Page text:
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For Honor is a medieval melee-based action title that's set in a land totally ruined by a natural disaster - its people left to fight for their survival. This is where three warriors come across one pool of water, and although they could share it, a brawl ensues because of pure greed. These initial three fighters go on to form the three factions in the game: Vikings, Knights, and Samurai. It's a simple but effective backstory, and definitely reflects the way of the world, as the factions battle over resources to ensure their continued survival.

The conflict between Vikings, Knights, and Samurai is the main focus of the game, and it actually presents you with a message that seems relevant with today's war-torn parts of the world. In the recent For Honor alpha, there were three classes to choose from for each battle, coming equipped with different weapons and varying styles of play, each with their own strengths and weaknesses.

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On top of that, there were three modes that we got to try out: Duel (1v1), Brawl (2v2), and Dominion (4v4). Duel and Brawl are pretty self-explanatory, as the goal is to simply notch up three wins in consecutive fights to the death. Dominion on the other hand is very different, with two armies and four players per side facing off against each other; the aim is to capture certain points on the map and hold them from the opposition. You then have to whittle down the opposition's numbers until they're beyond regrouping. The team that first reaches 1000 points are crowned the champions.

Our favourite mode by far, though, was actually Duel, as we felt that the combat really excelled in a simple battle with just the one enemy to focus on. It was certainly very satisfying to outsmart our opponent, whether it was by dodge rolling out of the way as they charged straight off a cliff, or perfectly parrying their attacks.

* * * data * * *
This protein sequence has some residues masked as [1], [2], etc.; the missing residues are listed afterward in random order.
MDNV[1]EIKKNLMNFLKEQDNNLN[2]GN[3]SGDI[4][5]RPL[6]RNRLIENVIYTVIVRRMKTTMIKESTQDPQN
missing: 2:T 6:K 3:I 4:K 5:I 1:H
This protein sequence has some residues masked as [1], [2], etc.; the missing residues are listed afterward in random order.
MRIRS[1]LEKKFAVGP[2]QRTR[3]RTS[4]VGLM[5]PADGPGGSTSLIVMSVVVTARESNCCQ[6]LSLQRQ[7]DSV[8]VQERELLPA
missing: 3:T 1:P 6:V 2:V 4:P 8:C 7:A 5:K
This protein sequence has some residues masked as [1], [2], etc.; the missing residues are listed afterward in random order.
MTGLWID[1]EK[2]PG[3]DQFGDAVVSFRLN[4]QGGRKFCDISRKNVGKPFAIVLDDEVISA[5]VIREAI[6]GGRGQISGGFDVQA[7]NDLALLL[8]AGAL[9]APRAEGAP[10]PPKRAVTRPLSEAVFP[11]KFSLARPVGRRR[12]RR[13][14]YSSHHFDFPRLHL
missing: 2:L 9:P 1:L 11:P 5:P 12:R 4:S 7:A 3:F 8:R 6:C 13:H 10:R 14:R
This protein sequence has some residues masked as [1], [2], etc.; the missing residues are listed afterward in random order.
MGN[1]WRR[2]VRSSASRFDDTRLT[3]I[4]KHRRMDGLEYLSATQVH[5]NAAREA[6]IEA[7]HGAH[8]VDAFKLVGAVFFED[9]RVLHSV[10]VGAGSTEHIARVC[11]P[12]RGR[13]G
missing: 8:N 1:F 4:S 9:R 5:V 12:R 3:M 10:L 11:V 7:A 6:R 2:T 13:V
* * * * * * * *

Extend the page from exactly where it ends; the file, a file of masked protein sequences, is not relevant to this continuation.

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Speaking of which, For Honor has a rather complex combat system. When facing off against an opponent, you will first have to lock on using the left trigger, and this must be kept held down to stay fixated on your foe throughout the entire battle. You'll then have to try and match your stance to your enemy's to ensure that your guard stays up so that they can't land any of their attacks. This is achieved by pointing the right analogue stick in one of three directions, up, left, or right depending on where the crushing blow is coming from. In the midst of all this, you also need to be looking for openings in your opponents defences, so that you can swap stance and get in either a quick or heavy attack depending on how big an opening it is. And as if that wasn't enough, you also need to consider your sprint attack, dodge roll, and even guard-breaks.

We really ended up enjoying the combat, especially the rock-paper-scissors-like stance system. That said, at first, it may feel as though there are a touch too many options to take into consideration, which potentially makes battles seem difficult to wrap your head around. We experimented with several different approaches - charging at our opponent, blocking as often as possible, dodge rolling out of the way - and although none were particularly effective over the another, our eventual tactics all depended on our opponent's style of play and class that they picked. In short, this is clearly a relatively deep system that you're going to have to get used to.

Overall we were left very impressed by For Honor, even in its alpha form. It's got a solid combat system - even if it'll take time to adapt to its complexity - plenty of variety in modes, and based on what we've played, the potential to be a major hit when it launches in February next year.


What are your thoughts on For Honor? Did you play the alpha? Grab a weapon and meet us in the comments section below.